Yesterday we were treated to discussions about the visitor stats of several Excel bloggers:
Chandoo: June was Pointy Haired Dilbert Blog’s Best month ever
J-Walk’s Spreadsheet Page Blog: June Visitor Stats
Daily Dose of Excel’s June Stats
Peltier Tech Blog’s Web Stats – June 2009
Debra’s Contextures 200906 Site Stats
I thought it would be interesting to compare some of my favorite blogs and web sites. Unless you have access to the data for each site, it’s not so easy. One service that lets you make comparisons is Alexa. Using Alexa you can compare up to five sites in a number of categories. I usually look at Reach, Pageviews, and Traffic Rank, which are defined by Alexa as follows:
Reach measures the number of users. Reach is typically expressed as the percentage of all Internet users who visit a given site.
Pageviews measure the number of pages viewed by site visitors. Multiple page views of the same page made by the same user on the same day are counted only once.
Traffic rank is based on three months of aggregated historical traffic data from millions of Alexa Toolbar users and data obtained from other, diverse traffic data sources, and is a combined measure of page views and users (reach).
I plotted a few groups of data, since Alexa only allows five curves on a chart. Since this is my blog, I plotted the Peltier Tech data on all charts, as a benchmark. In the first group I plotted Daily Dose and Spreadsheet Page. Then I wondered whether John Walkenbach’s old site, J-Walk.com, is still getting traffic, taking away from Spreadsheet Page. Finally I added old pal Tushar Mehta’s site, since he’s been around a long time (after j-walk.com but before peltiertech.com).
I’m pulling a slightly larger audience than the other sites, according to the Reach figures. I don’t know what the spike is in early May: it doesn’t show up in any other website analytics service I follow.
Daily Dose and Spreadsheet Page are close to each other, and it looks like j-walk.com still has a significant presence. John could do some .htaccess magic to transfer the link juice to his newer site.
It would be nice to be able to rescale the Y axis, maybe 0 to 0.007%, to provide a little resolution at the low end. Or maybe use a log scale.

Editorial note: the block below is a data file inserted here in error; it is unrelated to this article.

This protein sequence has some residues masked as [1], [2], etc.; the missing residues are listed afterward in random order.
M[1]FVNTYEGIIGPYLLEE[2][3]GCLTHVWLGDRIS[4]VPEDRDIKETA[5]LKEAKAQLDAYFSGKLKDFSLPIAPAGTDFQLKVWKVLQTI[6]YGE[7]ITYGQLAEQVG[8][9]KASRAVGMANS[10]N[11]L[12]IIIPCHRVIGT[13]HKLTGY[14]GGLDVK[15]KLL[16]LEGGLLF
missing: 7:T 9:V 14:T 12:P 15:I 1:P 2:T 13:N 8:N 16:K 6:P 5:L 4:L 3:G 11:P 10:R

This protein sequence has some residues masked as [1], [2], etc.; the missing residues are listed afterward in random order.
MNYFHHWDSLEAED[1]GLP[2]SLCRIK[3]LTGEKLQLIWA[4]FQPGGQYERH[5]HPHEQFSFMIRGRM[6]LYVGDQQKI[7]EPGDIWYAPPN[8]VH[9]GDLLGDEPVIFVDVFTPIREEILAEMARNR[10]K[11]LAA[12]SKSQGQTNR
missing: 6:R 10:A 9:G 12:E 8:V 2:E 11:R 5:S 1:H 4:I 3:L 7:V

Pageviews is a hard chart to analyze. Again, stretching the Y axis to scale from 0 to 0.0002% or using a log scale would spread out the low-end values.
Traffic Rank is shown on a logarithmic scale. I don’t know what kind of algorithm Alexa uses to get Rank from Pageviews and Reach, but it must be somehow multiplicative. A slight advantage in both measures of Peltier Tech over the others means Peltier Tech is visible near the bottom (actually, alternating above and below the X axis), while the others are apparently below the axis.
In my next group, I included The Spreadsheet Page (again), and I added Chandoo’s Pointy Hairde Dilbert, since he started this whole discussion. I’ve also included Debra Dalgleish’s popular Contextures web site, and also Chip Pearson’s encyclopedic site.
Chip pretty much owns the rest of us in terms of Reach, except for my early May spike, and Chandoo’s Lifehacker spike in mid-June. Debra’s site is consistently close to Chip’s and a bit higher than mine. PHD and Spreadsheet Page track each other fairly closely, except for Chandoo’s spike in June.
As before, the inflexible Y axis scale makes Pageviews simply a reminder to mow the lawn.
Traffic Rank shows all of us venturing into visible territory, with the relative placements similar to those shown in the Reach chart.
To put this all into perspective, I decided to compare my site to a few larger ones, namely Amazon, Microsoft, and Google. These sites are a little more popular, so Alexa’s Y axes expand upwards to accommodate them (and push my data ever lower in the charts).
If you look closely at the Reach chart you can see Peltier Tech: it’s the blue line obscuring the X axis. Compared to Google, Microsoft and Amazon are near the bottom. On a log scale, they’d be much closer to Google than to Peltier Tech.
Again, Peltier Tech is coloring the X axis blue in the Pageviews chart. Again, Google’s numbers dwarf Amazon’s and Microsoft’s.
At least the Peltier Tech site shows a little texture in Traffic Rank. Good thing that’s a logarithmic scale! Google’s rank serves as the gridline for Y=1. The log scale also helps MS and AMZ stay near the top of the chart, with ranks around 15 and 30.
So what does all of this mean? I don’t know, but it’s a fun way to kill a little time. I guess I can rest assured that the Peltier Tech web site is in the middle of the pack of the popular Excel sites. But if all of you readers tell your friends, and twitter all about my site, and your friends all post on FaceBook about Peltier Tech, and I don’t know, we throw in a little MySpace and Digg and Technorati and other funny sounding words, and the momentum grows, I’ll probably still be firmly lodged in the middle of the pack.